A legendary fifteen-foot tall mountain gorilla named Joe is taken to an animal sanctuary in California by a zoologist and a young woman whom he grew up with. A poacher from the past returns to seek vengeance on him.
On his ninth birthday a boy receives many presents. Two of them first seem to be less important: an old cupboard from his brother and a little Indian figure made of plastic from his best ... See full summary »
The baby gorilla left in her care grows up to become a hugely tall and broad specimen by the name of Joe, living in the mountains as a mostly unseen legend among people who live there. Along comes an eco-minded emissary from a California sanctuary, who talks the jungle girl into providing safe haven for Joe at the L.A. facility. The transition is not without discomfort, but everything is aggravated via a conspiracy of poachers to get Joe into their own greedy hands! Written by
Anthony Pereyra <firstname.lastname@example.org>
Like most films during the 1990's that features creature effects, Joe was created through the mixture of practical and digital effects. For the majority of the film, Joe was portrayed by creature suit performer ('John Alexander') who wore a radio-controlled animatronic gorilla suit created by special makeup effects artist (Rick Baker) and his crew at Cinovation Studios. In order to achieve those scenes, Alexander would often act on miniature sets that were surrounded by blue screen in which visual effects house DreamQuest Images would composite him into footage that was shot before. While in the beginning of the film when Joe was an infant he was performed by (Verne Troyer). For certain scenes, the filmmakers used three full-sized animatronics (one in quadraped, one sitting down, and one in a dead position) also created by Baker's crew. For the scenes where the digital Joe was used, visual effects houses DreamQuest Images and Industrial, Light, & Magic would work on different scenes using the same model provided by Baker. Many of these performances were achieved by key-frame animation, but when the digital Joe was running and jumping was motion capture data that they captured from an infant chimpanzee. See more »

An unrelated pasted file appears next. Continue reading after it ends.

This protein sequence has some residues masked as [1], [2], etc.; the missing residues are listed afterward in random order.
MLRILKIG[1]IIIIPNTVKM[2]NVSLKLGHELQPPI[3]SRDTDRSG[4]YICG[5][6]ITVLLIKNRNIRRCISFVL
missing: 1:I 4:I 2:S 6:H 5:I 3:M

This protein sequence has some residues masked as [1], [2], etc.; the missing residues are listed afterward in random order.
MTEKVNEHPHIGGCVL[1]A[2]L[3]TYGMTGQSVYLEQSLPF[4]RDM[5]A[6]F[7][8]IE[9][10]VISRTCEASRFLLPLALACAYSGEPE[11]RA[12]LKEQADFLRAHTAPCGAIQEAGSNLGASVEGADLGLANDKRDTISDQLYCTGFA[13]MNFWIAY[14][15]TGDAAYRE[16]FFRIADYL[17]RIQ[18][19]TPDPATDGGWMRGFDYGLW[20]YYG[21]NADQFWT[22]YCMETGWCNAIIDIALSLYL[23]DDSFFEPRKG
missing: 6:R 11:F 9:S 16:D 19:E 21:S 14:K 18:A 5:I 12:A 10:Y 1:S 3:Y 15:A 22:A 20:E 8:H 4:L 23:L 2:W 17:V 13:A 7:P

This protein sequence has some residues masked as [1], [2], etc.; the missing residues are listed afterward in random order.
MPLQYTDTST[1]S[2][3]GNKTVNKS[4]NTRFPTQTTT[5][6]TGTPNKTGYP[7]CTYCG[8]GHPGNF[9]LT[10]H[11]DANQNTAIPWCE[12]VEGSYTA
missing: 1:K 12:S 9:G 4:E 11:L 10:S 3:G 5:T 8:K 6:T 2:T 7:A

In Gregg's first appearance he refers briefly to a map, then orients himself with a magnetic compass, while resting the same arm on the steel hood of his Humvee. See more »
So, this is L.A., huh? Everything looks the same. How do you know where you are?
It's easy. The ocean's that way, the mountains are that way, Mexico's that way, and Canada's thataway. You don't have to worry about the rest; you'll never see it through the smog.
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Mighty Joe Young is a big, big gorilla who gets time in L.A. escaping poachers who are after him in his home hill in Africa. This is a remake of a remake of King Kong (1933), which was made in 1949 as the original Mighty Joe Young.
This latest version is a remarkable computer and animatronic invention, justly nominated for this year's Academy Awards. He really is whiz bang and totally believable as a creature on the screen.
His best friends are Jill played by the very attractive Charlize Theron and Gregg played by Bill Paxton in a pretty light weight film for him considering some of his previous films (One False Move, A Simple Plan).
But take note too of Naveen Andrews who plays the screwball jungle tour guide. He was remarkable in The English Patient and Kama Sutra. Oh well. The bills have to be paid.
Mighty Joe Young is a Disney film aimed squarely at the fairly young, complete with the fairly gruesome bits that today's TV bred ankle biters demand. So what's in it for the oldies.
Well there's Charlize Theron who's pretty gorgeous. And then there's a truly spectacular scene when big Joe climbs up a burning (yes burning!) Ferris Wheel at a L.A. amusement park at night and rescues a little boy.
But my favourite bit was Joe violently wrecking a car bit by bit because the car alarm is sounding. His self satisfied grin as he sat on the quietened nuisance was one that made me wish that I could also rock Ms Theron to sleep.
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